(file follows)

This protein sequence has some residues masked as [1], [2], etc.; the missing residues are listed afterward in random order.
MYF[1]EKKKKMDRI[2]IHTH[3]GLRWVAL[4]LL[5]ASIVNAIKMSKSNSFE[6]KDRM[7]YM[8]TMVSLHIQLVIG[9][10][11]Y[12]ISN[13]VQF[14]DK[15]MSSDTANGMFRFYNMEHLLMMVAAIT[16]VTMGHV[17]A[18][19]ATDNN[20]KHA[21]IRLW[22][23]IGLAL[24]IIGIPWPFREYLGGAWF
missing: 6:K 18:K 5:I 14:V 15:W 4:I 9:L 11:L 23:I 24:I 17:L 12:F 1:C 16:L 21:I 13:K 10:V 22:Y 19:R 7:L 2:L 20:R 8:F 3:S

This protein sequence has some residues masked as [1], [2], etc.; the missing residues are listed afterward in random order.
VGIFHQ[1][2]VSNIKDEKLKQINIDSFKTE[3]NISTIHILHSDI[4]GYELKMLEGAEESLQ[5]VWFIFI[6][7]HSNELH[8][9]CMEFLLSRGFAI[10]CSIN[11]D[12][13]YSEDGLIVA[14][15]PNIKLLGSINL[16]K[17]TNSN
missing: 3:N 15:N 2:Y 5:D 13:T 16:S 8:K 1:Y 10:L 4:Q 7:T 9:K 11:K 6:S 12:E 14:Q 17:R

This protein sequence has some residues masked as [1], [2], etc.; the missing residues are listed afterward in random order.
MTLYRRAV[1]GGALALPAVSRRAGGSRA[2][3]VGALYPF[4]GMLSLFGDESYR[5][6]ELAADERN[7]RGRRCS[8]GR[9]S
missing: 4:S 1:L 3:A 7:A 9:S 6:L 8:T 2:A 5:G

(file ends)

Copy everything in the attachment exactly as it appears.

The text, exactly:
This protein sequence has some residues masked as [1], [2], etc.; the missing residues are listed afterward in random order.
MYF[1]EKKKKMDRI[2]IHTH[3]GLRWVAL[4]LL[5]ASIVNAIKMSKSNSFE[6]KDRM[7]YM[8]TMVSLHIQLVIG[9][10][11]Y[12]ISN[13]VQF[14]DK[15]MSSDTANGMFRFYNMEHLLMMVAAIT[16]VTMGHV[17]A[18][19]ATDNN[20]KHA[21]IRLW[22][23]IGLAL[24]IIGIPWPFREYLGGAWF
missing: 6:K 18:K 5:I 14:V 15:W 4:I 9:L 11:L 23:I 24:I 17:L 12:F 1:C 16:L 21:I 13:K 10:V 22:Y 19:R 7:L 2:L 20:R 8:F 3:S

This protein sequence has some residues masked as [1], [2], etc.; the missing residues are listed afterward in random order.
VGIFHQ[1][2]VSNIKDEKLKQINIDSFKTE[3]NISTIHILHSDI[4]GYELKMLEGAEESLQ[5]VWFIFI[6][7]HSNELH[8][9]CMEFLLSRGFAI[10]CSIN[11]D[12][13]YSEDGLIVA[14][15]PNIKLLGSINL[16]K[17]TNSN
missing: 3:N 15:N 2:Y 5:D 13:T 16:S 8:K 1:Y 10:L 4:Q 7:T 9:K 11:K 6:S 12:E 14:Q 17:R

This protein sequence has some residues masked as [1], [2], etc.; the missing residues are listed afterward in random order.
MTLYRRAV[1]GGALALPAVSRRAGGSRA[2][3]VGALYPF[4]GMLSLFGDESYR[5][6]ELAADERN[7]RGRRCS[8]GR[9]S
missing: 4:S 1:L 3:A 7:A 9:S 6:L 8:T 2:A 5:G